Style | Swellboy

Swellboy on… cigars and China

China is waking up to the pleasures of the Cohiba

Swellboy on… cigars and China

Image: Brijesh Patel

January 22 2012
Nick Foulkes

It is one of the truisms of modern life that China is snaffling all the things that have helped us in the west take the edge off the harsher moments of life. In fact I have heard that some Chinese connoisseurs are so zealous in their pursuit of fine classed-growth claret that they have been able to find bottles of Petrus that pre-date the foundation of this most famous of Pomerol châteaux.

As with wine, so it is becoming with cigars. The other day I was in Davidoff sampling a cigar, as is my wont, when a Chinese customer came in and young Eddie Sahakian, son of founder Edward Sahakian, staggered up from the humidity-controlled vaults almost invisible under a tottering pile of Cohiba 1966. As with Château Petrus, the foundation date of Cohiba has proved to be something of moveable feast, depending on the prevailing history in vogue at the time. I have lived through a number of different variations on the Cohiba foundation myth, none of which has interfered with the pleasure with which I enjoy the cigars bearing the yellow, black and white bands.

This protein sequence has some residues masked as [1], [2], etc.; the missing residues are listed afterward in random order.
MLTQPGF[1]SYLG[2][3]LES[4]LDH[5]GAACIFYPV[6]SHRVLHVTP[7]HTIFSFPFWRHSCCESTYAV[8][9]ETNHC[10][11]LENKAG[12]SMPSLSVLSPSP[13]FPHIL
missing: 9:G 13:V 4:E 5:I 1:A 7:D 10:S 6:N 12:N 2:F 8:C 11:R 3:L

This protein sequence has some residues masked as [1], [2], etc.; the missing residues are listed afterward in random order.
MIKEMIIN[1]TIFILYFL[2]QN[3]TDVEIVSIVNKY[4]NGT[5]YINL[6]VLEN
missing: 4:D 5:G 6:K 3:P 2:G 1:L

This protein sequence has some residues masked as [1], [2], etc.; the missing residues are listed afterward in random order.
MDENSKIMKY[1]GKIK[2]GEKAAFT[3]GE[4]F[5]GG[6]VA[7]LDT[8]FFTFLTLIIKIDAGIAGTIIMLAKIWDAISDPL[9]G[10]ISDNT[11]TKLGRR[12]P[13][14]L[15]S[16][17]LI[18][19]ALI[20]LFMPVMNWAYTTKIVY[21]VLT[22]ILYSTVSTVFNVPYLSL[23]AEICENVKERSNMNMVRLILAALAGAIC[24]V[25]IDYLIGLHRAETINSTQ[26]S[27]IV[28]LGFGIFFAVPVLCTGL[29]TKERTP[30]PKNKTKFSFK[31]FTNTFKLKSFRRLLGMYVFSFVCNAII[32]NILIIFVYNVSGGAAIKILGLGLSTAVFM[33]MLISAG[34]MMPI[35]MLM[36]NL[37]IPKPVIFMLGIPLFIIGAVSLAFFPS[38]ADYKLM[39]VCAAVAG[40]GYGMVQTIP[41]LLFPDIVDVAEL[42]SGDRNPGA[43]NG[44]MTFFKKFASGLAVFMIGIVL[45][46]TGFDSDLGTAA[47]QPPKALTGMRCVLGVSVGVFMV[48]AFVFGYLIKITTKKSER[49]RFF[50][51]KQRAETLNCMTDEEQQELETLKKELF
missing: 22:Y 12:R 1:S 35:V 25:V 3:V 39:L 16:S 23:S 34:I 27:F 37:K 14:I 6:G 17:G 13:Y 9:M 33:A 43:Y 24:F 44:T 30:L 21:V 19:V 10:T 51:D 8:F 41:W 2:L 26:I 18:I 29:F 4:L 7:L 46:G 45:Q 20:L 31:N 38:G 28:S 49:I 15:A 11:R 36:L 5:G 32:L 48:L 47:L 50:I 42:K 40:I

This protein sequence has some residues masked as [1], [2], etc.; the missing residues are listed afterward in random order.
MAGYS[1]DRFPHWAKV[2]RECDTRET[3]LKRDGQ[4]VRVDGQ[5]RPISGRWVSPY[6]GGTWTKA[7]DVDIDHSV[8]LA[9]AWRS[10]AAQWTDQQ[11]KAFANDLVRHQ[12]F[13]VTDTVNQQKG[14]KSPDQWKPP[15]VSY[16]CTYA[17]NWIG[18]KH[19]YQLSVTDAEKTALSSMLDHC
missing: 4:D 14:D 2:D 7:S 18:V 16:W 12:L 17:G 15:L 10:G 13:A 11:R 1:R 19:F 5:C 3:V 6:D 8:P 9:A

But there are Cohibas and Cohibas; and among the highlights of the current millennium are the Cohiba Sublimes, issued as a limited edition in 2004 and now changing hands for three and even four figures a stick. It may be a little early to say, but I think that with the 1966, Cohiba might have another Sublime on its hands, and in an effort to halt the inevitable drain of this fine cigar eastwards I have taken the precaution of laying down a few boxes myself.

Meanwhile the fondness for cigars in China continues to affect the cigar market over here in the strangest of ways. Simon Chase, one-time recipient of the Havana Man of the Year award and for many years a director of Havana cigar importer Hunters & Frankau, is feted as a visiting rock star when he travels to Hong Kong and he would appear to be deluged with speaking invitations and first-class airline tickets by cigar-crazy plutocrats. At this point I would like to point out that I too am a recipient of the Havana Man of the Year award and while I may not know as much about cigars as Simon Chase, I am quite happy to consider any lucrative speaking engagements that he does not have the time to fulfil.

See also

China, People